To bottom line this: Jack Rodwell is now twenty-five years old and has no more potential to justify even being needed in midfield anymore.  But he does have established strengths that can be applied in central defence.  And after years of being so underwhelming and so unspectacular, he is now a player in desperate need of rebuilding.  Jack Rodwell was bought for £11 million and with three years remaining on his contract, now is the time to get some worth out of him; and if he can’t do that as a midfielder, it’s time for him to try something else.

Richard - Rodwell Hell!

We’ve all heard it by now, haven’t we? Jack Rodwell’s future mapped out, his destiny as a top class centre half written in the stars. Everton youth coaches queuing up to tell us how they always thought he’d be a defender, that he’d ended up playing midfield almost by accident, and that the inevitable move into the back four would see him cement his place as a Premier League centre back. They’ve encouraged us to picture this future, a renewed Rodwell gliding effortlessly into an under-staffed England defence like the love child of Bobby Moore and Franz Beckenbauer.

Physically, Rodwell ought to have all of the attributes necessary to make a top class centre half. The lad is a unit. He’s big, he’s well built, he might not be the quickest but he’s no slouch. He should be easily good enough to play centre half for Sunderland. Add in a pinch of the undoubted ability he’s shown all too briefly during his time here and we ought to be looking at a natural partner for Lamine Kone, one half of a defensive pairing which would make Sunderland teams a nightmare for all but the best forwards to play against.

It’s an attractive fantasy, but it’s just that. A fantasy. The motivation for moving Rodwell to centre half is to try and salvage something from a complete disaster of a signing, to make the best of an expensively acquired waste of wages. Nobody argues successful players ought to change positions, why would they? But when a player is a failure, it’s tempting to look at his history, or look at his attributes, and wonder if there’s a way to use him which might make him worth the shirt he’s wearing.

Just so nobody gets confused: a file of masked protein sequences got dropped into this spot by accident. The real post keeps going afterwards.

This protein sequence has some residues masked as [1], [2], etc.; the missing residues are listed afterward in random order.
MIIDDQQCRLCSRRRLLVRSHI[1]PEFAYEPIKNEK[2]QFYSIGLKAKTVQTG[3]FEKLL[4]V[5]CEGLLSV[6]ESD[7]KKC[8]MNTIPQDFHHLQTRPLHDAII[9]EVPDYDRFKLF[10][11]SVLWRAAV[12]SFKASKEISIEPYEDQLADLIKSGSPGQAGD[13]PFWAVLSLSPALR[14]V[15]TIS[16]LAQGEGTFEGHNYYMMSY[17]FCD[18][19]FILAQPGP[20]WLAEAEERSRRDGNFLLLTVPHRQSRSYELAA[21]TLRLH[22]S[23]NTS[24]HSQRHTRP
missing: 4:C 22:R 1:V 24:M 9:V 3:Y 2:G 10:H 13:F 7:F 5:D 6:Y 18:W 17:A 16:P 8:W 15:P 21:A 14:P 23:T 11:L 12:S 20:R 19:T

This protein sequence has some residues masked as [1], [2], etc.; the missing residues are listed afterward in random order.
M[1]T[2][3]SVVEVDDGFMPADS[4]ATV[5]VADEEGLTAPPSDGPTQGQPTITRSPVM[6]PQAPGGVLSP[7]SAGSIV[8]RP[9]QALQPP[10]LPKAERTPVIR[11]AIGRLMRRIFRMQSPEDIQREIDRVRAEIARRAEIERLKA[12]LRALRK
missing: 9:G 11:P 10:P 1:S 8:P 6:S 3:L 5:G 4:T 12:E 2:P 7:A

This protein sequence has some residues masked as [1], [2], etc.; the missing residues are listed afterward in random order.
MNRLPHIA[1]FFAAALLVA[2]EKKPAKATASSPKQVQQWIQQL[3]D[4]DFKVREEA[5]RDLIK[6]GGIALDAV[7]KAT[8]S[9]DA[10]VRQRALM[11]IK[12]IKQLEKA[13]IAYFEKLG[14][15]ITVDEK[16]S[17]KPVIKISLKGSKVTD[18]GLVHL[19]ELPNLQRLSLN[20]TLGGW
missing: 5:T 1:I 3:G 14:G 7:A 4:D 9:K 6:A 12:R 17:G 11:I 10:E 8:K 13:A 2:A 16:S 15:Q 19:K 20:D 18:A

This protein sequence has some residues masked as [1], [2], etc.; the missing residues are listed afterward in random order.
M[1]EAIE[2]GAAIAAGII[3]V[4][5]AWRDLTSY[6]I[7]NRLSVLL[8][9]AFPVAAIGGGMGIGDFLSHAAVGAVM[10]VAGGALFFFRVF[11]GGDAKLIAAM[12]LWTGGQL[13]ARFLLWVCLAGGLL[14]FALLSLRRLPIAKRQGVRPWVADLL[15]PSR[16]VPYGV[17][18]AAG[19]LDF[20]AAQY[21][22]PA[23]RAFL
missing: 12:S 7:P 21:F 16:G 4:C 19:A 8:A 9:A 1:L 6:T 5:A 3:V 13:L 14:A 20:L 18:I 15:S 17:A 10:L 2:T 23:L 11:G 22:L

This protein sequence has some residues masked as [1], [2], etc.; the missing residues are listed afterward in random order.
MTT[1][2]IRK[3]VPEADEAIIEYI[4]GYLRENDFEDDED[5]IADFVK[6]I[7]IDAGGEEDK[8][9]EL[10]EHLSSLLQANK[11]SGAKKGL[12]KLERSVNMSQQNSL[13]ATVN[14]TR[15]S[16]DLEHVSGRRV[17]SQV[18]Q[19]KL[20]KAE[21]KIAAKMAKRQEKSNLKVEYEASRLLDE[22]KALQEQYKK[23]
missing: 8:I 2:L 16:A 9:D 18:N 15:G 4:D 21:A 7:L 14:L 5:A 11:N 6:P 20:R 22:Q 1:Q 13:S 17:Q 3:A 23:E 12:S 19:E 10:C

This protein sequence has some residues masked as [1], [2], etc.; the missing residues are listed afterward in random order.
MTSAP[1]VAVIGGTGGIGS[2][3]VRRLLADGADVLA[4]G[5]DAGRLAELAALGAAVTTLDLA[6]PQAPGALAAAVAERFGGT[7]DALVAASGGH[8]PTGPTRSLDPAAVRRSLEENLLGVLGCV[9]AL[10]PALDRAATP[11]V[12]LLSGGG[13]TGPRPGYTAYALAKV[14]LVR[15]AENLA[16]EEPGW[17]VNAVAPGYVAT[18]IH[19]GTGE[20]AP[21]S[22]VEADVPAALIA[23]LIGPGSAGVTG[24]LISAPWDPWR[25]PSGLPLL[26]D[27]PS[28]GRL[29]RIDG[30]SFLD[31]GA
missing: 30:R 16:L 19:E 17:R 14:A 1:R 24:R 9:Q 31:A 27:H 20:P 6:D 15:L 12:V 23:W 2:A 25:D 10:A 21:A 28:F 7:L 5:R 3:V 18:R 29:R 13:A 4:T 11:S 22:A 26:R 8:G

The reason Rodwell is a crap midfielder is because he isn’t mentally capable. He lacks the drive, the commitment, the will to win which would turn someone with his physical and technical attributes into a Premier League footballer. He gets bullied, he goes missing. Constantly, and continuously. He does, in short, what a Premier League centre half cannot afford to do. Switch off in centre midfield and he’s got a back four behind him to cover his arse. Switch off at centre half and we’re one-nil down.

I’m not a fan of Rodwell. I’ve made that very clear in these pages before, and I’ve no doubt once the season begins I will do so again. I don’t believe there’s a Premier League midfielder in there, let alone a Premier League centre back. But I’m not the only one. Of the three managers to pick Rodwell in competitive games since he joined Sunderland, none of them have played him at centre half.

Not one. Gus Poyet, a man whose system was crying out for a ball playing centre back, didn’t fancy him there. Dick Advocaat, determined on a gung-ho attack which almost cost us our place in the division, wasn’t interested. Sam Allardyce, as fine a judge of a Premier League player as we’ve had at the Stadium of Light, never once tried Rodwell in his defence.

It’s tempting to try and find a use for Jack Rodwell. We’re spending enough on him, after all. But, for our sakes and our Premier League survival, centre half isn’t it.

Who do you agree with? Vote below!